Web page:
Amateurs should, and will, be able to disseminate their creations, whether podcasts or songs or blogs or films, over the Internet. But those who hope to make a career of writing or talking or making music or shooting video should be able to protect their work and try to earn a living from it. If we don't encourage experimentation with profit-making business models (beyond just search-based advertising) - and with rights-management schemes - we'll end up restricting the creation of web media to amateurs, particularly amateurs of means. And we'll end up with mediocrity. The greatest content is not created by those who do it just for love; it's created by those who are so dedicated to their craft that they have no choice but to do it for both love and money.
What a bunch of baloney, Nick. Money comes, regardless of whether it's one or all of your incentives. Competition itself encourages experimentation of business models, and attempting to assert a difference between amateurs and professionals is a ridiculous exercise akin to second generation Americans locking the doors to immigration. We're all amateurs, Nick, particularly when we hide behind the skirts of DRM models in an age where producers and publishers had better get used to paying us to pay attention to them, and find their profit in the margin in the marketplace of gestures.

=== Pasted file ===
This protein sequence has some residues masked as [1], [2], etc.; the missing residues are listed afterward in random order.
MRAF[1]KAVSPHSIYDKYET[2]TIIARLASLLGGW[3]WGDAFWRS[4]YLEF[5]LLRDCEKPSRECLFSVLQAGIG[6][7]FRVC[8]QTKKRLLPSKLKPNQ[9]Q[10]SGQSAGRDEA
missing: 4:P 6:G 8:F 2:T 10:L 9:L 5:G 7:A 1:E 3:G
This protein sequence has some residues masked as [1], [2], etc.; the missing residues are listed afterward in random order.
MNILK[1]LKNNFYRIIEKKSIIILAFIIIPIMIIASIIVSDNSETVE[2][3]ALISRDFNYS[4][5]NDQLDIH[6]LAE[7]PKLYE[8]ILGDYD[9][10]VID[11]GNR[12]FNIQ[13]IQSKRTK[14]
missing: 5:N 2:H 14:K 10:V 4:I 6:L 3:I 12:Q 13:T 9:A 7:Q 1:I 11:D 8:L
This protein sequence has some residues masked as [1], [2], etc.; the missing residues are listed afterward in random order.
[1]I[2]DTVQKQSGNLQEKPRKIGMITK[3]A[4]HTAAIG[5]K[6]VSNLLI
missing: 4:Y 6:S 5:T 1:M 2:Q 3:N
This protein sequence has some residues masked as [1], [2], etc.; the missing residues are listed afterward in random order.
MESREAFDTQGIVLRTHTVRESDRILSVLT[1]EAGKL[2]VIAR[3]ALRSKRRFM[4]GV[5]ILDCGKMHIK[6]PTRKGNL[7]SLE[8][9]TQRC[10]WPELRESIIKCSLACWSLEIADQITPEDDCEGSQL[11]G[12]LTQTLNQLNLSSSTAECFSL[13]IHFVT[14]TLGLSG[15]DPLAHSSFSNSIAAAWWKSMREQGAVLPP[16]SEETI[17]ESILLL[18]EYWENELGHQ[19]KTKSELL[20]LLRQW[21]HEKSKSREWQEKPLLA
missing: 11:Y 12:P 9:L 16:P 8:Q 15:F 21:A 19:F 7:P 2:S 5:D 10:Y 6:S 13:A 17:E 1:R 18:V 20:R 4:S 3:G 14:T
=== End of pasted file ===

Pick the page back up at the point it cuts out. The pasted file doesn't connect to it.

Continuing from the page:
Of course we should be able to protect our work, not just from those who steal intellectual property but from those who put up the kinds of broadcast business models that crush the creative spirit in a sea of mediocrity and lowest common denominator blockbusters. There are markets for both, and business models as well. Just not Audible's, so far. Nick's right about one thing: If its Wordcast service (as it calls it) or the associated pricing model is flawed, then it will flop. Try again, Mitch. Mediocrity, Nick? That's what gave podcasting its break in the first place.